• Tuesday, January 31, 2023

Lata

What Indian cricket owes ‘Lataji’

BATTING FOR PLAYERS: Former Indian cricket star Sachin Tendulkar (left) presents an autographed jersey to Lata Mangeshkar in Mumbai on March 9, 2014 (Photo credit: STRDEL/AFP/Getty Images)

By: Eastern Eye

WHEN India’s cricket captain Kapil Dev lifted the World Cup on the Lord’s balcony in 1983, the erstwhile cricket board president and one of the powerful ministers in the Indira Gandhi cabinet, the late NKP Salve had a different worry.

Members of the team needed to be celebrated but the BCCI [Board of Control for Cricket in India], which today is looking at a $5 billion (£3.67bn) television contract, had barely paid its cricketers a daily allowance of £20.

Salve had to turn to his ‘Man Friday’ and Indian cricket’s ‘one stop encyclopedia’ Raj Singh Dungarpur in order to find a solution to be able to reward the players for such an achievement.

‘Raj bhai’, as Dungarpur was known in Indian cricket circle, decided that the only way was to request his close friend and one of country’s biggest cricket fans – Lata Mangeshkar – to do a pro-bono concert in Delhi’s Indira Gandhi Indoor Stadium.

It was packed to capacity as ‘Lataji’ did a near two hour programme.

The event ensured that BCCI collected enough money, and each of the 14 members of the history-making team got Rs. 100,000 each as a cash award.

“It was a very decent sum in those days. We would otherwise save up tour money and daily allowance for that month and it came to barely Rs. 60,000,” cricketer Sunil Valson recalled. “I remember some people said, ‘we will give you Rs. 5,000, some said Rs. 10,000’ and it was very disrespectful at times. But then Lataji sang in that concert. What a function it was and one of the most memorable evenings to watch her sing live.”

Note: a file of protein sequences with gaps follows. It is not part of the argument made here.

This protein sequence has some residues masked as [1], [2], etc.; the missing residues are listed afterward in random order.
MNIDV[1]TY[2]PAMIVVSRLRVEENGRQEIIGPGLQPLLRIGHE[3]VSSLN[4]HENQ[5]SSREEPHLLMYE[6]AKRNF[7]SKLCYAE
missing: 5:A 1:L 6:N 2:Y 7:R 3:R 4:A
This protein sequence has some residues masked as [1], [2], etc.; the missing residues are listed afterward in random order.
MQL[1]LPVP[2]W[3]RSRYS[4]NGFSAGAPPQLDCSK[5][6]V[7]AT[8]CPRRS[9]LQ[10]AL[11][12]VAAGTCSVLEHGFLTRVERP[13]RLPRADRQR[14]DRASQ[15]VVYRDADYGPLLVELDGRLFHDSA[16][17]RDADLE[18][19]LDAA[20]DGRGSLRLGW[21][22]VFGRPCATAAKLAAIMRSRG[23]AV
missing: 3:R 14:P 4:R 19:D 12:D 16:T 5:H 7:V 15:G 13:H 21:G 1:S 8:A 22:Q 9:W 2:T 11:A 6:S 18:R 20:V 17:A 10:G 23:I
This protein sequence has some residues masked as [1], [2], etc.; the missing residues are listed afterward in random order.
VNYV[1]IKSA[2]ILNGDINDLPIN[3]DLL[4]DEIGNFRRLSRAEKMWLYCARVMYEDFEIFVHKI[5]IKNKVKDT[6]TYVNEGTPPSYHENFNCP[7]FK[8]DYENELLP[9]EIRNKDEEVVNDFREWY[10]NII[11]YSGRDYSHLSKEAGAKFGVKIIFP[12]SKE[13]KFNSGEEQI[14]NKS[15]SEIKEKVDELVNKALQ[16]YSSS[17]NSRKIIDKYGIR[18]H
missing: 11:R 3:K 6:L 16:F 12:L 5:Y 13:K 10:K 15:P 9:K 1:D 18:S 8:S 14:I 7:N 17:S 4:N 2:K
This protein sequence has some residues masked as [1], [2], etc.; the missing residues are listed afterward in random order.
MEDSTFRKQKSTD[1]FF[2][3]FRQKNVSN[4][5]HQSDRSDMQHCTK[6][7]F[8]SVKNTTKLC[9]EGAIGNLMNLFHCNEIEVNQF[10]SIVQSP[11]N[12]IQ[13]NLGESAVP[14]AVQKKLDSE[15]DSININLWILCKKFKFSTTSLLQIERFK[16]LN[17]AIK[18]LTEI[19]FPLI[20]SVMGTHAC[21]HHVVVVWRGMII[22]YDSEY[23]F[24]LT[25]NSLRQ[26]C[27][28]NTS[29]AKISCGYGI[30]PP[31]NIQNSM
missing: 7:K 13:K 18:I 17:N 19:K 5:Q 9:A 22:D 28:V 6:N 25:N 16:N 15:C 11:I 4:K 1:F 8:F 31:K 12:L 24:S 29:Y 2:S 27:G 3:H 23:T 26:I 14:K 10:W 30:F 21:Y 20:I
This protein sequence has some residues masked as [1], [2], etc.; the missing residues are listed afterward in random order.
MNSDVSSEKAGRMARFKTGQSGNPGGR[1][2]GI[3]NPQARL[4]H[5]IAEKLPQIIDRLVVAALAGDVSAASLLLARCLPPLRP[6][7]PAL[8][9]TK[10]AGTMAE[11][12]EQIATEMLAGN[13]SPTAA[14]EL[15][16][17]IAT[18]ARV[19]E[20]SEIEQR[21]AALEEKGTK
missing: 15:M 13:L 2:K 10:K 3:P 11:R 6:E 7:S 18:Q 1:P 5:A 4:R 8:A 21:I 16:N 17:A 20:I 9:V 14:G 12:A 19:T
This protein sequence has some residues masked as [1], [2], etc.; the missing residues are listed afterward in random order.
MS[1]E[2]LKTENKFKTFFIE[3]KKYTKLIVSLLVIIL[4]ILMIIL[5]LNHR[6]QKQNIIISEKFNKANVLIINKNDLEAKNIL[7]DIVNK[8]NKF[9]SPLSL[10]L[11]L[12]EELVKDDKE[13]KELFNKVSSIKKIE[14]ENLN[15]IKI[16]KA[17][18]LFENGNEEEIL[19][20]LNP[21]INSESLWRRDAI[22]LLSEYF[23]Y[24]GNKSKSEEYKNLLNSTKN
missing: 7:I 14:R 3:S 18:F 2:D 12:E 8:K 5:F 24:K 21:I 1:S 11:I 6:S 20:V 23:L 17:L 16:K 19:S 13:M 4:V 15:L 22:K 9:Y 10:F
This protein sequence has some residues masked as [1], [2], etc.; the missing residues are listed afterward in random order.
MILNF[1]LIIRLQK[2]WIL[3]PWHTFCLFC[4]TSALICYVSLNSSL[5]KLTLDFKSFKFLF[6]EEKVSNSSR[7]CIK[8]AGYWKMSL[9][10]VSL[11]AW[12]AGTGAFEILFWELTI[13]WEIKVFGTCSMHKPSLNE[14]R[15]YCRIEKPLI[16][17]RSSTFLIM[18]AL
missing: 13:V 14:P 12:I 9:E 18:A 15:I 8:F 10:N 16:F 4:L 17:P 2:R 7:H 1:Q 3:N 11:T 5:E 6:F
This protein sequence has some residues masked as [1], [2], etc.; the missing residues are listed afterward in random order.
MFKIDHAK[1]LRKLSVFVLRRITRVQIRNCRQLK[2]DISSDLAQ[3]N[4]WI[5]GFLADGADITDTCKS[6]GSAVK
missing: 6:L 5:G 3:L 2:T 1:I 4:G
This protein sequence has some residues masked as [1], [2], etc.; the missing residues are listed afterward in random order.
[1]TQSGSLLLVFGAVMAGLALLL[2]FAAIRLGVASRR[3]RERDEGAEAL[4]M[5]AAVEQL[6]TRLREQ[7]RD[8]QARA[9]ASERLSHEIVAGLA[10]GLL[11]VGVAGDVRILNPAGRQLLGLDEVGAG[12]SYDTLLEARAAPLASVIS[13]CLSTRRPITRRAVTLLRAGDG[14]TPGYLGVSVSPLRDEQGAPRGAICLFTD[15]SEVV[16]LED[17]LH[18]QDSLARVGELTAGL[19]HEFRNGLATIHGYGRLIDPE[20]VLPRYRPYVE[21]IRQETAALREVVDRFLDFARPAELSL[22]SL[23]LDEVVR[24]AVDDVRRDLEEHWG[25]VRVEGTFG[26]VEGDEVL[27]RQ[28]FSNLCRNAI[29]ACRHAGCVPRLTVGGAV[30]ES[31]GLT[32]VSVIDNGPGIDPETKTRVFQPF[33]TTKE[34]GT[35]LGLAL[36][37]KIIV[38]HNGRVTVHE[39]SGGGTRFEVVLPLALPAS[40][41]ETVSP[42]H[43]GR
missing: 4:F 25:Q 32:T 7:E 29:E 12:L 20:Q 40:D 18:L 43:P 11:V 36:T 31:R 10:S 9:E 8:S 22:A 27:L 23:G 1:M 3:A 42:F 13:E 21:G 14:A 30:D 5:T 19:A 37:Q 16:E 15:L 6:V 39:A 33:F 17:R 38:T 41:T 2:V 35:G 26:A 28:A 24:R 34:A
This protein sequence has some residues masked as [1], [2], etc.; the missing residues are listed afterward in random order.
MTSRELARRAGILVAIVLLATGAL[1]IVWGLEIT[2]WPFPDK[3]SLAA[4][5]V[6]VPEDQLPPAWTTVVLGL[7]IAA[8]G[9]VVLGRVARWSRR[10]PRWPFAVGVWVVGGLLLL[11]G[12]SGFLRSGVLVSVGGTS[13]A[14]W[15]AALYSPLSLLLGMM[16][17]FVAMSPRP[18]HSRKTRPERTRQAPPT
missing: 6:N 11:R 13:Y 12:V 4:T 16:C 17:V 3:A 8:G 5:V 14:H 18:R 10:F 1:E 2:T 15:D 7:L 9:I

The BCCI and Dungarpur never forgot how the singer saved Indian cricket from embarrassment just because of her love for the ‘gentleman’s game’.

Since then, the BCCI kept two complimentary VIP tickets allocated at any Indian stadium for her, where India played an international match. “Just like we have quota for each match (before the Covid era) for sponsors, state associations, there were two tickets at every cricket match for Lataji,” said a senior BCCI official.

India’s cricketers wore a black armband and also observed two minutes silence before the first ODI against the West Indies in Ahmedabad as a mark of respect for the singer on Monday (7).

The Mangeshkar family were cricket fans, but one of the finest chroniclers of Mumbai cricket, senior journalist Makarand Waingankar recalled the days in the 1960s when Mangeshkar was a regular visitor at the CCI (Cricket Club of India) stadium, and later at the Wankhede stadium in the 70s and 80s.

“Lataji and her brother, music composer Hridaynath Mangeshkar, were regulars at Test matches at Brabourne Stadium. Later through the 1970s, she would hardly miss a game even with such a busy recording schedule,” Waingankar, who was a young journalist then, recalled.

Mangeshkar would sit alongside Dungarpur and former Mumbai legend and Test opener Madhav Apte and watch the proceedings. There is footage of her watching India play the West Indies in a 1970s Test match in Chennai, where she must have gone for a recording, he added.

She was very close to Mumbai cricketers including Sunil Gavaskar, Dilip Vengsarkar and Sachin Tendulkar, who paid his respects at her funeral last Sunday (6).

She would often drop in at the CCI and enjoyed talking about cricket in the company of Dungarpur and Test cricketer Hanumant Singh, who was his nephew.

Tendulkar would often say that he saw “Maa Saraswati” in Mangeshkar. It is perhaps poignant then that the ‘Nightingale of India’ died a day after Saraswati Puja
was observed in India.

Eastern Eye

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